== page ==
REVIEW: Yaesu Fusion FT2DR dual-band digital portable radio

Yaesu FT2DR Fusion digital C4FM VA3XPR dual-band
The Yaesu Fusion FT2DR dual-band digital portable radio

The Yaesu FT2DR is the second portable radio to come out as part of Yaesu’s Fusion line of radios and the first to be touch screen enabled. This radio features dual-band VHF and UHF (2 m & 70 cm) operation and dual mode (FM & C4FM) analog and digital operation, a touch screen display, built in Automated Packet Reporting System (APRS) capability, 700 mW of audio output, plus much more. The price for a new FT2DR at the time of this review was $550 USD.

Author’s Rating: 3/5

The Good

The Bad

  • Digital audio clarity

  • Loud audio output

  • Large LCD touch screen display

  • Sturdy construction

  • Water resistant
  • Long charging time

  • Confusing menus & poor user interface

  • Proprietary digital format

  • Speaker audio quality

  • Lack of Bluetooth capability

  • Price
  • The Package

    The Yaesu FT2DR comes standard with the following items out of the box:

    • Dual-band antenna (YHA-72)
    • 7.2 V, 2,200 mAh lithium ion battery pack (SBR-14LI)
    • Battery Charger (SAD-14B)
    • USB cable
    • Belt clip
    • Operating manual
    • Warranty card
    Yaesu Fusion FT2DR box C4FM package VA3XPR dual-band digital
    The Yaesu Fusion FT2DR in the box.

    The Full Review

    The Yaesu FT2DR is the latest portable to hit the market as part of Yaesu’s Fusion series of digital radios. Unlike its predecessor, the FT1DR, the FT2DR features a touch screen LCD display, increased audio output to 700 mW and is only available in the colour black.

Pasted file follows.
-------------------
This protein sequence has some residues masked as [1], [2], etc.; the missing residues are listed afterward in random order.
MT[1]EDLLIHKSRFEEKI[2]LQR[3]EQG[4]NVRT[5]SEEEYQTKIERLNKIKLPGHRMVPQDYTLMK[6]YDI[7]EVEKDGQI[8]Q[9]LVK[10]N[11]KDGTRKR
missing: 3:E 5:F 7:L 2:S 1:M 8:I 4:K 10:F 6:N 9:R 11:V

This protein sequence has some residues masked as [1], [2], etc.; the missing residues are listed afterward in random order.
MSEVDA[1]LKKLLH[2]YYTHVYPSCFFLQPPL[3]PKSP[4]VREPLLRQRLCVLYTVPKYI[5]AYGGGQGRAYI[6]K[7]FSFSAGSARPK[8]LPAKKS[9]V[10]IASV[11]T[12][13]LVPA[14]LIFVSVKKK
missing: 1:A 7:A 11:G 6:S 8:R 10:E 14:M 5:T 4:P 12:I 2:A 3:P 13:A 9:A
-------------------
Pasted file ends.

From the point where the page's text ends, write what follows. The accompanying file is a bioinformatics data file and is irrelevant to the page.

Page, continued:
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    The most notable new feature of the FT2DR is the touch screen LCD display. This 1.7 in x 1.7 in (4.3 cm x 4.3 cm) display serves as both the visual indicator of the radio, plus it also allows the user to enter information or select options simply by touching the screen. While this could have been a huge innovation for Yaesu radios by allowing full control of the radio via a simple to use, touch interface, sadly this is not the case. Yaesu’s implementation of the touch screen is such that the user will need to use both the touch screen options and the physical buttons & knobs to accomplish any task, making the radio arguably more confusing to use than other Yaesu models. A testament to this is the 170 page user manual that comes with the radio. Accomplishing almost any task with the radio requires the manual’s consultation, as the configuration of most functions is not intuitive at all.

    For those users who are new to digital voice and will be using the radio for this purpose, you will be delighted at the clarity of Yaesu’s Fusion digital format using C4FM. Yaesu allows users to make use of two levels of the digital mode – DN (basic digital) and VW (wide digital). With DN mode, users will get basic digital operation with the audio sounding somewhat compressed, however when operating in VW mode, the audio clarity is outstanding with crisp, clear audio. The downside for Yaesu’s implementation of digital voice is that it uses a proprietary format and as such, is not compatible with other popular digital formats used by hams, including D-STAR, DMR, NXDN and P25.